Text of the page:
So will Liz say howdy Audi? Liz Truss has to pick a new car… but with Jaguar axing their limos, the new PM may have to turn to a German motor
Spare a thought for Liz Truss. Never mind the economic and political minefield Britain’s new prime minister is having to negotiate. She’s also having to choose a new car.
And despite the desire to ‘buy British’, the new car is set to be German — one of a fleet of ten new ministerial Audi A8 armoured limousines no less — because there’s no suitable British-built alternative available. It’s a dilemma facing many UK motorists, too.
Traditionally, UK prime ministers proudly fly the flag by being chauffeured in a British limousine.
Wrong image? Britain may be forced to use an armoured Audi for the Prime Minister’s vehicle – because there’s no suitable UK-built alternative available
Jaguars and Daimler-badged variants have been the norm since the 1980s.
Before that it was Rovers, like the recently auctioned P5 used to chauffeur Margaret Thatcher and sold for £36,000, and before that stately Humber Pullmans enjoyed by premiers from Winston Churchill to Sir Alec Douglas-Home.
The current official Downing Street vehicle is an armoured Jaguar XJ limousine, built at a former Spitfire factory in Birmingham’s Castle Bromwich. But it’s knocking on a bit.
I attended its glitzy launch in July 2009 when this XJ (model codename X351) was unveiled at a star-studded party at London’s Saatchi Gallery by supermodel Elle Macpherson and U.S. TV host Jay Leno.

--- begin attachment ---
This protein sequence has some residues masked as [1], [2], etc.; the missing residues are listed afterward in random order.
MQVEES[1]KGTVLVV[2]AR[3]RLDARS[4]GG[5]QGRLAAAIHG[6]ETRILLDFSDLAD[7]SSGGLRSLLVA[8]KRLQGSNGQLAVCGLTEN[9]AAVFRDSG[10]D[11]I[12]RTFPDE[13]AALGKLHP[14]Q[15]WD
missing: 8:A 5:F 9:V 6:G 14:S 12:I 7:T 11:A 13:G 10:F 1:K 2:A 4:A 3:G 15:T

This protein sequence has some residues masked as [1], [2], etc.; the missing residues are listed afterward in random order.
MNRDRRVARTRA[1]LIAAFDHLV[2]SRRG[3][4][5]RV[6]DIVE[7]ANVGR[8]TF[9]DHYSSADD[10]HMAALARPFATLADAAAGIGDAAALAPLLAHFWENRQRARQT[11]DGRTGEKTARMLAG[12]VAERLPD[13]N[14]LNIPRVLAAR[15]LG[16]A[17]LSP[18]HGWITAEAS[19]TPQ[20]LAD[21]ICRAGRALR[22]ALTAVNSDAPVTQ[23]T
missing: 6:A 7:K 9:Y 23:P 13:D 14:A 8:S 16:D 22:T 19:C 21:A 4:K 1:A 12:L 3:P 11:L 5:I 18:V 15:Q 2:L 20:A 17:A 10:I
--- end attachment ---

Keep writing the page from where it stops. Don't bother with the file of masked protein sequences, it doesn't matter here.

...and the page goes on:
Armoured versions of this XJ have transported former prime ministers David Cameron, Theresa May and Boris Johnson.
In July 2019, Jaguar Land Rover confirmed it intended to build a successor all-electric XJ luxury saloon ahead of a planned launch in 2020.
But last year bosses controversially axed it, noting ‘that the planned XJ replacement does not fit with our vision for a reimaged Jaguar brand’.
So that was that. Bosses say no new Jaguars will be revealed until 2024, with the first on sale from 2025.
Dilemma: Prime Minister Liz Truss will be under pressure to ‘buy British’
Spotting an opportunity, canny Audi — part of Germany’s giant Volkswagen Group — dived in to offer a fleet of its flagship armoured A8s for evaluation for Downing Street duties, via the Metropolitan Police.
Audi first got its foot in the door years ago by discreetly cosying up to the Royal Family — beginning with Diana, then William and Harry, who were often photographed driving their latest models.
It also targeted celebrities and VIPs, with a fleet of Audi limousines dropping off and picking up guests at every major red-carpet event.
It’s not the first time this has happened. Jaguar encountered a similar problem with Labour prime minister Tony Blair (with John ‘Two Jags’ Prescott as his transport secretary) when the launch of its then new generation XJ limousine (codenamed X350) was delayed.
Germany’s BMW stepped in to offer Number 10 its new armoured 7 Series — a story I broke exclusively in the Daily Mail, headlined ‘The Blair Panzer’.
So when it comes to ‘buying British’, the challenge faced by Miss Truss — and Mr Blair before her — is one shared by millions of UK car buyers.
Miles on the clock: The current official Downing Street vehicle is an armoured Jaguar XJ limousine, built at a former Spitfire factory in Birmingham’s Castle Bromwich
For in the early 21st century and in a globalised car industry the question remains: what exactly is a ‘British’ car?